return to contents
When does a subject become a person, or stop being a person?
Assistant Curator, Duncan of Jordanstone College of Art and Design, University of Dundee
Within an artwork or a piece of research, how and when does a subject become a person, or in fact, stop being a person?
Because of the focus of Jordan Baseman’s hosts, the Twin Research Unit, on child development and the formation of personality, the question ‘how and when does a subject become a person, or stop being a person?’ seems especially important. This extends to thinking about at what point does that individual become a statistical unit of a larger society and at what point does an artwork start to consider a universal theme.
In watching Baseman’s Nature’s Great Experiment you have to begin with something more fundamental; from what viewpoint do you consider these questions? As the trilogy progressed, I found myself uncomfortably swinging between understanding and empathy with subject, scientist, artist then pulling myself back to the realisation that I was an audience member. The role of onlooker is involved to some extent in all four of these positions and manifests itself in expressions of lack of control from the mother we hear interviewed.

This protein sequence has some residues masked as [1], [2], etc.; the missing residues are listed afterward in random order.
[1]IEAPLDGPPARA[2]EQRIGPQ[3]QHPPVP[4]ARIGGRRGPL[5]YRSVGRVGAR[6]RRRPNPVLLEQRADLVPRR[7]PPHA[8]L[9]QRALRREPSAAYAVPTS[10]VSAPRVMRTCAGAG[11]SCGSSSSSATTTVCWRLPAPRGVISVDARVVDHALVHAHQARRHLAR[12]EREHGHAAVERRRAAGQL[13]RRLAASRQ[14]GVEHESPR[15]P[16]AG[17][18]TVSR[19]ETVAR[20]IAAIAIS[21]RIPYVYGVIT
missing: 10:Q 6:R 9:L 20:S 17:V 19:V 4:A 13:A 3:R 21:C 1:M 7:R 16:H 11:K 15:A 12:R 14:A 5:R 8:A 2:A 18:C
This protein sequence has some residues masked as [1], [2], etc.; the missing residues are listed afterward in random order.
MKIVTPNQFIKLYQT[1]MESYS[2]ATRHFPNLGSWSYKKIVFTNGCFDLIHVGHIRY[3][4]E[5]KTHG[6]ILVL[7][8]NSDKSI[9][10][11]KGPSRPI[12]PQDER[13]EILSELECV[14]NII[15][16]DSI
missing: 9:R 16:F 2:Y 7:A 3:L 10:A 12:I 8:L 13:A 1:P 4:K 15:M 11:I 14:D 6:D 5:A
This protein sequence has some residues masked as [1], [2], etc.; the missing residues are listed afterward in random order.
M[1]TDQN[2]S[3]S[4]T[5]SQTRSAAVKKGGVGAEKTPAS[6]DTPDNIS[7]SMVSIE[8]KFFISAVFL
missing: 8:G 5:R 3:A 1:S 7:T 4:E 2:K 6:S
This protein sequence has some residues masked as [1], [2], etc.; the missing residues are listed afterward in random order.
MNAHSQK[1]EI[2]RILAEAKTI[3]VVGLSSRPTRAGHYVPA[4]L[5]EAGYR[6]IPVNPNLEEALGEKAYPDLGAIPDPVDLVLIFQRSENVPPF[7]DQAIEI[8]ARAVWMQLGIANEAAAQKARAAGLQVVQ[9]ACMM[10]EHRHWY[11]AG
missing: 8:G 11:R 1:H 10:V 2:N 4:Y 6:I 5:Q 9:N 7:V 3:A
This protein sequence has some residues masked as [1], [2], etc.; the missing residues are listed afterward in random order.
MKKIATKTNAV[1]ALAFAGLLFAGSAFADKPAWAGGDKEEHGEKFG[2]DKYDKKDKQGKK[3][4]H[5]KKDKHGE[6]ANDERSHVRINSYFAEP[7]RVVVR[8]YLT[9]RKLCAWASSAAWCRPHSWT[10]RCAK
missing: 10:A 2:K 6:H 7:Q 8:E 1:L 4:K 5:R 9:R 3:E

In considering this trilogy within Baseman’s whole oeuvre, an analogy can also be drawn to question how much of the scientist, and in Baseman’s work, the artist, is revealed in the work. This takes us back to child development and how much of the other onlooker, the parent, is revealed in the child?
Jordan Baseman’s trilogy-in-one-work, Nature’s Great Experiment, contrasts acute points of information; visual, aural, textual, emotional, scientific, archival. He works with conceptual and formal contrasts within the films in a way which draws attention to the oppositions inherent in the societies which have produced these points of information. The experiences of the Twin Research Unit, although carried out gently and thoughtfully within the films, have a harsh honestly which is matched by the final visual element, a gruelling and bloody film drawn from a surgical education archive.